Why Has Matching Declined?
Northwestern University - Kellogg School of Management
September 22, 2011
Matching has been an essential feature of accrual accounting (FASB 1985). Dichev and Tang (2008) measure matching by the association between revenues and contemporaneous expenses, and find that matching has declined over the last 40 years. I examine reasons for this decline. The notion of matching has been applicable to costs that can be directly and reliably associated with future revenues. Therefore, matching can decline because of changes in firms’ cost structures. Accordingly, I start from firms’ microeconomic foundations. I find that outlays directly related to revenues, such as those involved in manufacturing or acquisition of tangible products, have declined. This is because consumer demand has shifted from products to services, and because firms have reduced their manufacturing/product-acquisition costs by cheaper outsourcing and better manufacturing techniques. However, the outlays of fixed-cost nature that bear no direct relation with revenues have increased because of increases in R&D outlays and other intangible factors of production, and because of a shift in firms’ production functions from production of goods to supply of information and services. Consequently, the average period-to-product cost ratio has more than doubled. Since most period costs bear little direct relation with revenues but are expensed as incurred, changes in firms’ cost structures can explain approximately 90% of the decline in matching. My findings are important because the economic trends that affect firms’ microeconomics are likely to continue. Consequently, more and more firms are likely to report earnings based on expenses that, to a diminishing extent, represent resources consumed in the production of revenues reported in each period.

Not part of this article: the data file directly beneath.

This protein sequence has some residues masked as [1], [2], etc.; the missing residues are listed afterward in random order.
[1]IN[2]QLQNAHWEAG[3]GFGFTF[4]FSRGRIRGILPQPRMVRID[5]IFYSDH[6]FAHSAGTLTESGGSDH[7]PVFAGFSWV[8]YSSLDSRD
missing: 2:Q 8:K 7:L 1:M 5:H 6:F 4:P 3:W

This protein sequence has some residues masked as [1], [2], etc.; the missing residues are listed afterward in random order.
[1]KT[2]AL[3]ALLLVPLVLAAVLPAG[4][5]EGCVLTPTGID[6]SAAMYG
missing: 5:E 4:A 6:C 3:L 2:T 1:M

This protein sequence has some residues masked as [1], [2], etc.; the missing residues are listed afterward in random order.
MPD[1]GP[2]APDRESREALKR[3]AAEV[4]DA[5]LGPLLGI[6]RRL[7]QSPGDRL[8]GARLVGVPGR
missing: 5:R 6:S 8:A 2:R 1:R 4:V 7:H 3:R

Number of Pages in PDF File: 58
Keywords: Matching, Expense Recognition, Fixed Costs, Outsourcing, Investments, Risk, High-Tech Firms, New Firms, Standards Setting, Accounting Rules, R&D, Service Industries
JEL Classification: M41working papers series
Date posted: September 22, 2011
© 2013 Social Science Electronic Publishing, Inc. All Rights Reserved.
This page was processed by apollo4 in 0.391 seconds